Android netbooks ahoy?

He's back. He's tanned. He's Your Humble Blogwatcher... In Thursday's IT Blogwatch, Richi Jennings watches speculation grow over netbooks running Android. Not to mention Fun With Microwaves (the sequel)...

Eric Lai dreams of electric sheep:

logo_android.gif
Hewlett-Packard Co. may build netbook PCs running Google Inc.'s Linux-based Android operating system ... Satjiv Chahil, a vice president in HP's PC division, declined to comment on whether the world's largest PC maker will sell either netbooks or smartphones running Android but confirmed that HP is "studying" the free operating system.

...

Asustek Computer Inc., meanwhile, has said that it  may build an Android netbook. Meanwhile, computer maker Dell Inc. is considering whether to build an Android-based smartphone.
more

Sam Dean adds narration:

With netbooks becoming such a hot hardware category, I still think Android may find its biggest success on non-phone platforms ... Among other developments on this front, Qualcomm is running Android on its Snapdragon chipset designed for netbooks and mobile Internet devices. (Another Qualcomm chip powers the G1 Android phone.)

...

The big question here is what chip Android-based netbooks might run. While some hackers have already put Android on x86-based platforms, Android is not officially designed to run on chips such as Intel's Atom.
more

Steven J. Vaughan-Nichols replicates emotion: [That's enough Philip K. Dick references -Ed.]

The usual response to the idea of a desktop Linux from Ubuntu, Novell or Red Hat or anyone else is a loud cry of 'nonsense,' from the Windows crowd. Android, however, is different ... Google is different ... Someone who might be reluctant to try a PC running anything except Windows, and Windows XP by choice, might very well be willing to give a Google-powered netbook a try.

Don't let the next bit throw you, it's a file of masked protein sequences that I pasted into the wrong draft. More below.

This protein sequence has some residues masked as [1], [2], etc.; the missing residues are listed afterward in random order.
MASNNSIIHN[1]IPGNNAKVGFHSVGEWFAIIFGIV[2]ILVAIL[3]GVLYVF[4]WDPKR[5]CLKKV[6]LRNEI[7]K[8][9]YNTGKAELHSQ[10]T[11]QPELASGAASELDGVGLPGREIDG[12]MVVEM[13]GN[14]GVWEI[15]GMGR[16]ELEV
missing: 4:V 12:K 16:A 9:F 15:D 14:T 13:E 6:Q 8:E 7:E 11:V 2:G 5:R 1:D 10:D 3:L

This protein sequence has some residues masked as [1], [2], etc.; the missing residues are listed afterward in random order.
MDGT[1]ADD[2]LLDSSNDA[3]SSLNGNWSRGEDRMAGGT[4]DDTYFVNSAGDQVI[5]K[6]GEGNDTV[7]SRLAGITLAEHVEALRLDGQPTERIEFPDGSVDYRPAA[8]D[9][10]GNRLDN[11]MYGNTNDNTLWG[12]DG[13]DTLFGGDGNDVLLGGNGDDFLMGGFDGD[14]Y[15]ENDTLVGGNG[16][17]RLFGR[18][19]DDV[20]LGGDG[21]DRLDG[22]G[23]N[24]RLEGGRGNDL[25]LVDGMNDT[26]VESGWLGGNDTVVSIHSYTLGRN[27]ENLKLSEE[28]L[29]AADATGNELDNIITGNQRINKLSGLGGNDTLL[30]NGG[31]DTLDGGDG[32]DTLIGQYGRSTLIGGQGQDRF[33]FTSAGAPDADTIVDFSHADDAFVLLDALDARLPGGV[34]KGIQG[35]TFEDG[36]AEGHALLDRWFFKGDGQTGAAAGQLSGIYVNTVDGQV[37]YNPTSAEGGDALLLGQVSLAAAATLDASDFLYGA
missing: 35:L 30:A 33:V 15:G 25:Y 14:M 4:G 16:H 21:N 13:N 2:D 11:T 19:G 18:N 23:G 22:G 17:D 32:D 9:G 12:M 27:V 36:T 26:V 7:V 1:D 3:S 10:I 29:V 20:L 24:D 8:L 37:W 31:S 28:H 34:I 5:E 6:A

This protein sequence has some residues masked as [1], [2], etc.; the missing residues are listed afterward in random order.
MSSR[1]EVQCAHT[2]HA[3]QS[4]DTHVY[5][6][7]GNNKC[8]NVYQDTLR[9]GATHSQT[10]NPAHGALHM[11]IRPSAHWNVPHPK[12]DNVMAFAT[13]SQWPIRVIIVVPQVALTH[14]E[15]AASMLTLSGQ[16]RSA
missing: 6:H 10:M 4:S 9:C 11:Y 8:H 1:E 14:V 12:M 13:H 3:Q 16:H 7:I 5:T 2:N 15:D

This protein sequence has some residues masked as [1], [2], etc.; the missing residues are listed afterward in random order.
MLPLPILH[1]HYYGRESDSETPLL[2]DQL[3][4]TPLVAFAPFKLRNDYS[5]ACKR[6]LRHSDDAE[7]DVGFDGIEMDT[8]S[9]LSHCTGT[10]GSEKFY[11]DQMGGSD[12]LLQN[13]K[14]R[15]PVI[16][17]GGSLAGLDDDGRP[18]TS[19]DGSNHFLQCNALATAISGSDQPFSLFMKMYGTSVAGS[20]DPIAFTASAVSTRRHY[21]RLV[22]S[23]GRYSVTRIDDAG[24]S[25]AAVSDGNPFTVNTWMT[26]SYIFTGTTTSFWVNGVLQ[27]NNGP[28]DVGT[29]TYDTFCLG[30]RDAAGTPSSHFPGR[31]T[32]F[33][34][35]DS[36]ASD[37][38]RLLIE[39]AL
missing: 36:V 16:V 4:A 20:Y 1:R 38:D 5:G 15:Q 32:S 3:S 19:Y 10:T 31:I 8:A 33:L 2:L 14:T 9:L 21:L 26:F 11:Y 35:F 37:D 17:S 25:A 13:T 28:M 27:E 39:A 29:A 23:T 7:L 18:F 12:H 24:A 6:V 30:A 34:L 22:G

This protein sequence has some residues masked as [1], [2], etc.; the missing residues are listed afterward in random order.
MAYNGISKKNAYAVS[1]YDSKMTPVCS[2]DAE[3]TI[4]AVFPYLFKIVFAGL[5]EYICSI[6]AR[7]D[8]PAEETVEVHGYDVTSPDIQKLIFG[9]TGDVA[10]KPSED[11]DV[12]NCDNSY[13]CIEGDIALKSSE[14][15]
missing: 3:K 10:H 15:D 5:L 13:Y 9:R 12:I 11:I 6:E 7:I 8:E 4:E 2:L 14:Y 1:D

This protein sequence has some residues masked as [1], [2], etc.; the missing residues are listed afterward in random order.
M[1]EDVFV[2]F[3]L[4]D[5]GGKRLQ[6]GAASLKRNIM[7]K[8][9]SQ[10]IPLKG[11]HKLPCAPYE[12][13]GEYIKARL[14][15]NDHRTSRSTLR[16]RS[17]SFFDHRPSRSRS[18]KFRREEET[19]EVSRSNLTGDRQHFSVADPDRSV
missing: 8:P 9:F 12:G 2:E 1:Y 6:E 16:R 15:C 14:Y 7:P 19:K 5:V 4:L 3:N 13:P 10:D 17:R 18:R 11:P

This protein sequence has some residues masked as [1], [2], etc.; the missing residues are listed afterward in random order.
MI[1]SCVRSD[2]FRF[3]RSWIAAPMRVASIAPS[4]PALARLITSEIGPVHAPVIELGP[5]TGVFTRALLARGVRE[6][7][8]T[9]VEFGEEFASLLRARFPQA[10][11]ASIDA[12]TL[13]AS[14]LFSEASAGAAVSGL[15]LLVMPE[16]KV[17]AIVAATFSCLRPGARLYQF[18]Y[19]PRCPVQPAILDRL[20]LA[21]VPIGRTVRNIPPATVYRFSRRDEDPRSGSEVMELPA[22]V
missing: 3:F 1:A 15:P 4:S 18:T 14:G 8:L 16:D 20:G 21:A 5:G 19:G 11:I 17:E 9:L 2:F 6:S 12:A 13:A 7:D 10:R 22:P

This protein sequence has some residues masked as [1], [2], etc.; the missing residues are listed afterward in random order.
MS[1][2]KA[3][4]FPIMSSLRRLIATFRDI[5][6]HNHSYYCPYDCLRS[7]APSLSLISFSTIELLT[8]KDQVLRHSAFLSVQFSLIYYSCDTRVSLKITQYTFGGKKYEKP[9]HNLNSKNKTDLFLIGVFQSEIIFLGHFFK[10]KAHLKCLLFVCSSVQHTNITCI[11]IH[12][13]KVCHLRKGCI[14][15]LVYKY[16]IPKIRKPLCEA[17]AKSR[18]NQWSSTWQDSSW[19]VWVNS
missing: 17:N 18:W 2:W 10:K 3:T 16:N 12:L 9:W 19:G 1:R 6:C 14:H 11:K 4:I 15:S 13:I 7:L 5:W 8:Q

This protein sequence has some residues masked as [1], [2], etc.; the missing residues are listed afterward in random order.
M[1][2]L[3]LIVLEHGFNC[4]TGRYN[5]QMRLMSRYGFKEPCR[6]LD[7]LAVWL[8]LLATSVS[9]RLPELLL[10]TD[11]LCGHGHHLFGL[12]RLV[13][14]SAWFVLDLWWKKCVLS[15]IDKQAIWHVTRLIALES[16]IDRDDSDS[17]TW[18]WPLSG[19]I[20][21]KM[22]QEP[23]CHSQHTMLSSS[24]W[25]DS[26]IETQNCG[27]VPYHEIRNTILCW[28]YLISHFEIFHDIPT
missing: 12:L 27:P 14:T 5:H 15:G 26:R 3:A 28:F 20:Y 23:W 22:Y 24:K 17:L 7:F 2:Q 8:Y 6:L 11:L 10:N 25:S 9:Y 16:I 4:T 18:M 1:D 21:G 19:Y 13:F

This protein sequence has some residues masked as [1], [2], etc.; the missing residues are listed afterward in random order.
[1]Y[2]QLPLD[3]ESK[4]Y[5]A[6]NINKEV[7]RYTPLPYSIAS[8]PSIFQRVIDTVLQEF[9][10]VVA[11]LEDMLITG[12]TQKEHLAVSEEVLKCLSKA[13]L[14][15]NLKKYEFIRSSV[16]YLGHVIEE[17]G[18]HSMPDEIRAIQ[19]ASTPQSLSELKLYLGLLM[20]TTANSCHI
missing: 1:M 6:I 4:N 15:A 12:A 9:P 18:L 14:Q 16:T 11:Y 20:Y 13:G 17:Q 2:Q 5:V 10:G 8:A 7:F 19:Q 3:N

...

Most people won't care about that anymore than they care about the Google's search engine's Linux underpinnings. All they'll know is that their netbook or laptop is running something by a name they already know and trust. And, since these computers will be based on Linux, they'll cost less than their brothers running Windows.
more

Dan Blacharski offers Economics 101:

Price is a big motivator at the low end of the market ... Now all of a sudden, the prospect of a "$100 notebook" isn't just something for giving to kids in remote African villages. We may even see them on the market here in the U.S. one day.
more

But this isn't the 'droid Ryan Paul's looking for: [Isn't it time you went on vacation again? -Ed.]

Technical experts view the idea with some skepticism. Kernel developer Matthew Garret wrote a blog entry earlier this year questioning the practicality of putting Android on netbooks and criticizing enthusiasts for jumping to conclusions.

...

Despite the lack of practicality, the buzz around potential Android netbooks continues. I think that this can largely be attributed to Google fetishism ... There are a number of the Google faithful who increasingly view Android as the ultimate solution to every platform problem, regardless of applicability.
more

Is Casey Chan just such a "fetishist"?

Android is free, open-source, and extremely versatile ... the potential is off the charts ... Having Android on their netbooks would put Android at the forefront of the revolution.

Android in computers? Cool! Android in everyday life? Even better.
more


Your humble blogwatcher feels somewhat vindicated. He predicted this would happen, four months ago.



And finally...


Previously in IT Blogwatch:


Buffer overflow:


Other Computerworld bloggers:


Like this stuff? Subscribe to the RSS feed.

Richi Jennings is an independent analyst/adviser/consultant, specializing in blogging, email, and spam. A 23 year, cross-functional IT veteran, he is also an analyst at Ferris Research. You can follow him on Twitter, pretend to be Richi's friend on Facebook, or just use boring old email: blogwatch@richi.co.uk.

FREE Computerworld Insider Guide: IT Certification Study Tips
Join the discussion
Be the first to comment on this article. Our Commenting Policies